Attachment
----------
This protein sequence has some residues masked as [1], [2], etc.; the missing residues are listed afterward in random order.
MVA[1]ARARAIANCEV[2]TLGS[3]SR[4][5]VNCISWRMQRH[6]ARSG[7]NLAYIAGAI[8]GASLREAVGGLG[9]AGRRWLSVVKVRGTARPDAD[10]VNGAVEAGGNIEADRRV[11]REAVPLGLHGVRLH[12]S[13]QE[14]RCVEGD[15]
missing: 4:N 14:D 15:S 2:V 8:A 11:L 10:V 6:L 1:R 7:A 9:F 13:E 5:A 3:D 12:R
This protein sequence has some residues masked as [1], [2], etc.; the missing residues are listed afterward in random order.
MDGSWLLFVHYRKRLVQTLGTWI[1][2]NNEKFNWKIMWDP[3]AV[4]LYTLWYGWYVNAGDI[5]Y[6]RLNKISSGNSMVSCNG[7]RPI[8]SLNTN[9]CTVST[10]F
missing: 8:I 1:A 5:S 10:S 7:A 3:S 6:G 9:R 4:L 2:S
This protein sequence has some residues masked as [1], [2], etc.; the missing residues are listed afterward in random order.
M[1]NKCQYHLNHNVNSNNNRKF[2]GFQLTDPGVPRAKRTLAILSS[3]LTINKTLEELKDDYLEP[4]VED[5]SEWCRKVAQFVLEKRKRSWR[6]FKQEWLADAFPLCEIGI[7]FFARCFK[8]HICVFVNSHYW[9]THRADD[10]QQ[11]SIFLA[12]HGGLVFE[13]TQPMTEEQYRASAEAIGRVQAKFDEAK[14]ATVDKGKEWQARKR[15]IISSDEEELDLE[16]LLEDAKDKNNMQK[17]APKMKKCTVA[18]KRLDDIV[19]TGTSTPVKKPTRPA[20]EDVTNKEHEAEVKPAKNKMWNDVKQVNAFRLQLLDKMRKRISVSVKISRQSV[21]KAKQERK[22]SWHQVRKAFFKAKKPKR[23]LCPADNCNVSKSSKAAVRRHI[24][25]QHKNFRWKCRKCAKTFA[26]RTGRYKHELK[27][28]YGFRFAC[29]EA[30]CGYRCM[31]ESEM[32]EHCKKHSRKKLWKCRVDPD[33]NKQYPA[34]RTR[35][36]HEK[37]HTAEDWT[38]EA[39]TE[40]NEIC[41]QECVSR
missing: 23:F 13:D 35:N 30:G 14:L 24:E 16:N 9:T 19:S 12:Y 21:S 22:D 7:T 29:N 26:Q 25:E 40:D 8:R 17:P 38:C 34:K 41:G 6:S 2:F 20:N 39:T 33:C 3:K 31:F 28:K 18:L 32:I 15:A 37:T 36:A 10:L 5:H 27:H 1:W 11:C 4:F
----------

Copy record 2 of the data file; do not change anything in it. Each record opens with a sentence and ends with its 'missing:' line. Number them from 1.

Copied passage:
This protein sequence has some residues masked as [1], [2], etc.; the missing residues are listed afterward in random order.
MDGSWLLFVHYRKRLVQTLGTWI[1][2]NNEKFNWKIMWDP[3]AV[4]LYTLWYGWYVNAGDI[5]Y[6]RLNKISSGNSMVSCNG[7]RPI[8]SLNTN[9]CTVST[10]F
missing: 8:I 1:A 5:S 10:S 7:A 3:S 6:G 9:R 4:L 2:S